Empirical research methods are based onfacts and exist due to "solid (irrefutable) data." In addition, empirical research methods use a scientific method, unlike other research methodologies. Since empirical research methods are obtained with the help of "solid data", high internal consistency and stability of measuring instruments is required. In this situation, they (measuring instruments) play the role of that independent and dependent variable that is attracted to make scientific study. Due to the internal consistency and standardization of the measuring instruments, the stability condition is established, that is, obtaining verifiable results that can be completely trusted. The measurement tool, in turn, can not be high or fairly reliable, if such a facility supplies "raw" and unverified information to do a subsequent analysis. Then, when this requirement is not satisfied, mistakes creep into the dispersion system, and ambiguous or misleading results are obtained. Empirical research methods depend on an adequate and effective method of scientific research, with the help of which reliable and valid data are obtained, which could easily be extended to a set of events, that is, to derive certain laws. However, many theoretical and empirical research methods used to analyze empirical data assume selections and distributions that are tested according to the experimental condition (group). Empirical research methods, in general, are inevitably associated with the use of accurate measurements, even where it is difficult. For example, use is mainly observed or perceived pattern of behavior, self-report, and another psychological phenomenon. The main thing is that these measures turn out to be quite accurate. In a nasty situation, theoretical and empirical research methods will have erroneous advantages. When psychometry is used, researchers face such important problems:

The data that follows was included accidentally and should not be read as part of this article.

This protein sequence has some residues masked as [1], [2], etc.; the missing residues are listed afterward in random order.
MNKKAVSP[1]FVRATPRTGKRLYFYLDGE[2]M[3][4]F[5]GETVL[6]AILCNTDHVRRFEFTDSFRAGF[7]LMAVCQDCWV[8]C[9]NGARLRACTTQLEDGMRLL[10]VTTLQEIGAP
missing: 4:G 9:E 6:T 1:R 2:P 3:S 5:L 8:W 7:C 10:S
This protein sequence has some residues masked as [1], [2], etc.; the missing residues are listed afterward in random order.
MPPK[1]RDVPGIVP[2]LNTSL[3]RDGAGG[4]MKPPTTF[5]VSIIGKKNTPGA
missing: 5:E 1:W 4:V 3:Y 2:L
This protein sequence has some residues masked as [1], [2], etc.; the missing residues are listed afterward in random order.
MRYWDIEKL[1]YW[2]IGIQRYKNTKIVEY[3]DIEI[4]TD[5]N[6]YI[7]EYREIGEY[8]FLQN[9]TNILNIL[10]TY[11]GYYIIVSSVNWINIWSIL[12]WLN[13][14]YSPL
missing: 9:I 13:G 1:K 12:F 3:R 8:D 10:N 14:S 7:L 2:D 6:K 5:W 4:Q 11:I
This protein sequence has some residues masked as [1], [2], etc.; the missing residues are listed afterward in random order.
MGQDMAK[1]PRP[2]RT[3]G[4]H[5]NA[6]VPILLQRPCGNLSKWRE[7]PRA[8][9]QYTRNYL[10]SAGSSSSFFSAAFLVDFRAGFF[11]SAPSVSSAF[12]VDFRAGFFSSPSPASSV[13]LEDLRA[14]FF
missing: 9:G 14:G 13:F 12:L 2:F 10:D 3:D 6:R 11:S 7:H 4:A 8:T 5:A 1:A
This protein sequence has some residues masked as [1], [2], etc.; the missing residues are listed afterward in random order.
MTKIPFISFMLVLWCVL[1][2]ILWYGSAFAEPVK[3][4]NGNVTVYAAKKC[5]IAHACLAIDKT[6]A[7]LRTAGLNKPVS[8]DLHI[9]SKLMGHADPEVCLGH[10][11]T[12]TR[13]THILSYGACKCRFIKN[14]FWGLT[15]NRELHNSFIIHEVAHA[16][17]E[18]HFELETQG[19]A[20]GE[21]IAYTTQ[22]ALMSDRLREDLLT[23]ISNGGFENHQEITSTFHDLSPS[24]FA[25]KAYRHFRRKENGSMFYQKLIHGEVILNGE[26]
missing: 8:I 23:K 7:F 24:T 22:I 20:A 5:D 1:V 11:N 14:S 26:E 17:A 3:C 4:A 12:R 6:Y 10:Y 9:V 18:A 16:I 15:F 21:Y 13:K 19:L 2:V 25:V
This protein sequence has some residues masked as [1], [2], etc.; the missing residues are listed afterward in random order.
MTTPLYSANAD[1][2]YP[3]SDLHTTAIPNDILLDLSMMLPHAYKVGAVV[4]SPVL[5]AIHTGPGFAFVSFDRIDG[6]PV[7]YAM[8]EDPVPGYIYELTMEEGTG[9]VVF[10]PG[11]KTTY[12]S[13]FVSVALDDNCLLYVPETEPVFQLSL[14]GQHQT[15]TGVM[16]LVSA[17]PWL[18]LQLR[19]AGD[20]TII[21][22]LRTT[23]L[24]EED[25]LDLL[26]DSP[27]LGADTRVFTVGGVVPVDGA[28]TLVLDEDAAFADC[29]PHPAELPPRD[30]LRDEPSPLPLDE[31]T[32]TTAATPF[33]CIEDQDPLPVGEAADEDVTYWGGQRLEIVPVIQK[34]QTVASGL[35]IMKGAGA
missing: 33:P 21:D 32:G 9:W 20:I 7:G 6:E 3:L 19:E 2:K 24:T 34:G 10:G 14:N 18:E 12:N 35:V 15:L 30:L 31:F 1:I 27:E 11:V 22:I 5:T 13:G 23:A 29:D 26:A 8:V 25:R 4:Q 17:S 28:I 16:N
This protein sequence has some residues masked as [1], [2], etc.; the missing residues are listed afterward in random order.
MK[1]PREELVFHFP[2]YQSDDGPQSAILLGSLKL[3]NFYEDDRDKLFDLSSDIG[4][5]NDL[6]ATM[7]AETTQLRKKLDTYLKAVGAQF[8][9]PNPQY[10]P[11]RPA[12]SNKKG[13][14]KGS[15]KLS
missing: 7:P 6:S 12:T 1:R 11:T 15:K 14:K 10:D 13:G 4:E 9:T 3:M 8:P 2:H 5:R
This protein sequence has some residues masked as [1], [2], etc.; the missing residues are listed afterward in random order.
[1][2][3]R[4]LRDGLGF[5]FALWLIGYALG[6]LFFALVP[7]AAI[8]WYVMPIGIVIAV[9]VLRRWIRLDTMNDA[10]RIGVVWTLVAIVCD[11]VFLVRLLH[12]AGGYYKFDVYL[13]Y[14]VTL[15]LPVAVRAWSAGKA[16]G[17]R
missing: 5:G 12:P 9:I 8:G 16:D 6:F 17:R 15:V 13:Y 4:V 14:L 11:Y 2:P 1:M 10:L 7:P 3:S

a) the rudeness of even the most perfect and reliable instrument available for measurement;
b) and also by the fact that any psychological measurements are not direct, but mediated.
No psychological properties are possibleto measure directly, it is possible to measure only their alleged manifestations in behavior. The information obtained, thanks to the measurements, is only an observable value of the variables. The "true" meaning is always unknown. It can only be assessed, and this estimate is affected by the magnitude of the error.
In empirical research methods, there areSome variables that affect the experiment are the presence of independent variables, dependent variables and intermediate, or extraneous, variables. The first variables are included in the experimental plan with the help of the researcher; Other variables are not entered by the researcher, but they are always in the experiment - and they need control. Variables that are independent are associated with the conditions of the environment, which can be manipulated during the experiment, or the display of these conditions. Variables that are considered dependent are associated with a behavioral result or a mapping of it. The essence of the experiment is the variation of the conditions of the environment and the observation of what is happening, the simultaneous control (or the effect is eliminated) of the influence of any other (foreign) variable on them. Control of variables in the experiment is possible using the experimental plan, or using statistical methods.
Thus, the empirical methods of scientificResearch, through accurate experiments, allows the researcher to make accurate and irrefutable conclusions on which modern fundamental science is held.